At TED, Philip Zimbardo Reports Guys Are In Demise

Bird's Eye View

I was fascinated a few years ago when Philip Zimbardo gave his 2008 TED Talk on Why Ordinary People Do Evil.or Zimbardo is a renowned psychiatrist whose teaching career spanned fifty years, much of it at Stanford University.

Psychology of Time – The Impact on Your Orientation

CO2

Zimbardo and colleagues are interested especially in temporal biases in which these learned cognitive categories are not “balanced&# according to situations, contexts and demands, but one or another are utilized excessively or underutilized.

Ethical Problems in Organizations

Tony Mayo

The “prison experiments” by psychologist Philip Zimbardo show “that ethical problems in organizations originate not with “a few bad apples” but with the ‘barrel makers’—the leaders who, wittingly or not, create and maintain the systems in which participants are encouraged to do wrong.” Tony Mayo Executive Coach.

Ethics 134

Best Practice: Stories to Encourage Good, Avoid Evil

Michael Lee Stallard

Check out this outstanding TED video of Stanford psychology professor Philip Zimbardo speaking on the topic of how culture encourages or discourages evil. Click here to view the embedded video. In the workshops we teach, we use stories of great leaders in business, government, the social sector and sports who inspired people to do what’s right. This is a best practice to strengthen the positive effects of an organization’s identity (i.e. mission, values and reputation).

Disconnection: The Subversive Side of Technology

Michael Lee Stallard

For example, consider Stanford psychology professor Philip Zimbardo’s TED video on the “ Demise of Guys.” When I speak or teach, I’m nearly always asked if human beings can be “over-connected.” ” This question is typically in reference to an obsessive use and reliance on online technologies. Technology is a double-edged sword.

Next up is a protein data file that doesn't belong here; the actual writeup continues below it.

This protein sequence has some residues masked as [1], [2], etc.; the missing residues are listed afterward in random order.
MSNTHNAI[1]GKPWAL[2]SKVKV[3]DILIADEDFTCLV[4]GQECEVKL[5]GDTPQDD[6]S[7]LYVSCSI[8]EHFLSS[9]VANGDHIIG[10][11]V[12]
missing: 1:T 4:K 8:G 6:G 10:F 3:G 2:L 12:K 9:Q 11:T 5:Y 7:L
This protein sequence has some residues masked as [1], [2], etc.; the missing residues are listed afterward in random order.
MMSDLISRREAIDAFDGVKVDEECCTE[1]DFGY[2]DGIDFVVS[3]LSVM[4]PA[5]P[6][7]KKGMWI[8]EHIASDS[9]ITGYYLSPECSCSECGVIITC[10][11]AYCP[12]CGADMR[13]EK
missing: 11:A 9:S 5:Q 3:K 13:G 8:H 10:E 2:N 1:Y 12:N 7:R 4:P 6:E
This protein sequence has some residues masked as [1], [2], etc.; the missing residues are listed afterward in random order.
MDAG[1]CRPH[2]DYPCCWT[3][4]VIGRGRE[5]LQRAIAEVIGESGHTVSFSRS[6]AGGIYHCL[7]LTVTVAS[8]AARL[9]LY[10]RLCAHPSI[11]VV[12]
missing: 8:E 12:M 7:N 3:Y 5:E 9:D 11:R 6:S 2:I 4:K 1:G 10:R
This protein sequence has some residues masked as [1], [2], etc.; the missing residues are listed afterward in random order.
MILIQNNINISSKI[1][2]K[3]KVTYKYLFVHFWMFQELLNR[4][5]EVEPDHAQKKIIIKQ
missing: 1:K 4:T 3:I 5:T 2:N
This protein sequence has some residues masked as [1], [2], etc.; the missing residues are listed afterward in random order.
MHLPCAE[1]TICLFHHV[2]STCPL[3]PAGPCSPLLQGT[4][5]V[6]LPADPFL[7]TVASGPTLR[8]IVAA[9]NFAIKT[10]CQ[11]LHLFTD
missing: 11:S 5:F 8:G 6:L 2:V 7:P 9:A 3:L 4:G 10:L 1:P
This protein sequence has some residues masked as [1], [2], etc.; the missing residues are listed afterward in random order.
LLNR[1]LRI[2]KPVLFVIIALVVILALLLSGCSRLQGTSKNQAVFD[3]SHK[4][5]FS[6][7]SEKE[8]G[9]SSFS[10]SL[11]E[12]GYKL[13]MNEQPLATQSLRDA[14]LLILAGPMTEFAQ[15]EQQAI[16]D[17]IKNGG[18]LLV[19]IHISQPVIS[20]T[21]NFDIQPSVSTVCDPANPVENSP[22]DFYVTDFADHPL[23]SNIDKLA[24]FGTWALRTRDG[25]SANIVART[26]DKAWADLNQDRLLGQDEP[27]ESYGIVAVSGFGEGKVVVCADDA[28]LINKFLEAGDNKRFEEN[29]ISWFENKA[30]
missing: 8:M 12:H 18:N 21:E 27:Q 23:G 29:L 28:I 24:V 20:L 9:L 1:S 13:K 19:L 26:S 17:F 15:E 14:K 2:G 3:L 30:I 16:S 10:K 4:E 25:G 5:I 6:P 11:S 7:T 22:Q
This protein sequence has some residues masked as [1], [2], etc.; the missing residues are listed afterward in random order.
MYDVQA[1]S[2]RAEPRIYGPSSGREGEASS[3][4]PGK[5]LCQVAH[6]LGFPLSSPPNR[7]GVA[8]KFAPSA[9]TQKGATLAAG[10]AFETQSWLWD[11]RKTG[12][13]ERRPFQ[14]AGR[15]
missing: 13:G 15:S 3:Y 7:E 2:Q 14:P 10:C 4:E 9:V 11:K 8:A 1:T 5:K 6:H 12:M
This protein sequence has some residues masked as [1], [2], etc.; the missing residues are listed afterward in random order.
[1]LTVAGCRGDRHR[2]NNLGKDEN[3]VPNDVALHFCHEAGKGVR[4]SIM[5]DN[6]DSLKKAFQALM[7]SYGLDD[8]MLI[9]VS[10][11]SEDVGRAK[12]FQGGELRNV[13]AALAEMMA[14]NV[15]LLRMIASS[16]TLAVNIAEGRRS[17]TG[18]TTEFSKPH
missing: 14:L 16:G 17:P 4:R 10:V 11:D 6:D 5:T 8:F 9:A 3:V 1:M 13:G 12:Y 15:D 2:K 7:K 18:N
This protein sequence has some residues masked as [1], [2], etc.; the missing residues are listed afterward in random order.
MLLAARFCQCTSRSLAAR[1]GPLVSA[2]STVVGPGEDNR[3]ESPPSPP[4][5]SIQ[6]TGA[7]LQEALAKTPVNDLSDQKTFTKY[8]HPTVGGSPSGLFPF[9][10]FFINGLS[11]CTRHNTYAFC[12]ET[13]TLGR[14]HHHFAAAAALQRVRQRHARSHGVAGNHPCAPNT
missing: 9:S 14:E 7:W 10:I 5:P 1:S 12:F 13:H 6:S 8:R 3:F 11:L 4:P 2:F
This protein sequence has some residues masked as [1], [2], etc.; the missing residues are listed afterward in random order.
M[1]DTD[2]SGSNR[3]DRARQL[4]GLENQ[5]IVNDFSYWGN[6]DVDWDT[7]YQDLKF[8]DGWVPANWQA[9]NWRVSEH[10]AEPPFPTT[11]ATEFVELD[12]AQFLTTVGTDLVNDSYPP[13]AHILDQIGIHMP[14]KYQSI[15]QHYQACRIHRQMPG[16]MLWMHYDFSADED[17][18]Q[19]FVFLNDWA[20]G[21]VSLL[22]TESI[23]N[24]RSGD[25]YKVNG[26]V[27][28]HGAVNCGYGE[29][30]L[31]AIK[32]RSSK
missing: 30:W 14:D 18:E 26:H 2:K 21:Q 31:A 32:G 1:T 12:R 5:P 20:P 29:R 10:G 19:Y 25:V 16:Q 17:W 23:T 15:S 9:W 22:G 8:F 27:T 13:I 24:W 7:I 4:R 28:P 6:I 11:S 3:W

Three Stops On The Search For Meaning

Lead Change Blog

Frankl hit on this theme long before Philip Zimbardo divided his test subjects into guards and prisoners and discovered how easily we fall into our roles. I wish Viktor Frankl had been my uncle or even next-door neighbor.

Can We Reverse The Stanford Prison Experiment?

Harvard Business Review

When I met for lunch with Dr. Phil Zimbardo , the former president of the American Psychological Association, I knew him primarily as the mastermind behind The Stanford Prison Experiment. In the summer of 1971, Zimbardo took healthy Stanford students, gave them roles as either guards or inmates, and placed them in a makeshift prison in the basement of Stanford University. I asked Zimbardo, "Can you reverse the Stanford Prison Experiment?".

Ethics for Technologists (and Facebook)

Harvard Business Review

Everyone online can—if they want to make the effort—become an amateur Asch , Skinner , Zimbardo , Pavlov , Ariely , Kahneman and/or Vernon Smith. I recently finished writing a book about business experimentation and its future. In retrospect, if I had to write it again, I’d include a section or chapter on ethics. The ongoing explosion of technologically-enabled business opportunities inherently expand the ethical dilemmas, quandaries and trade-offs managements will confront.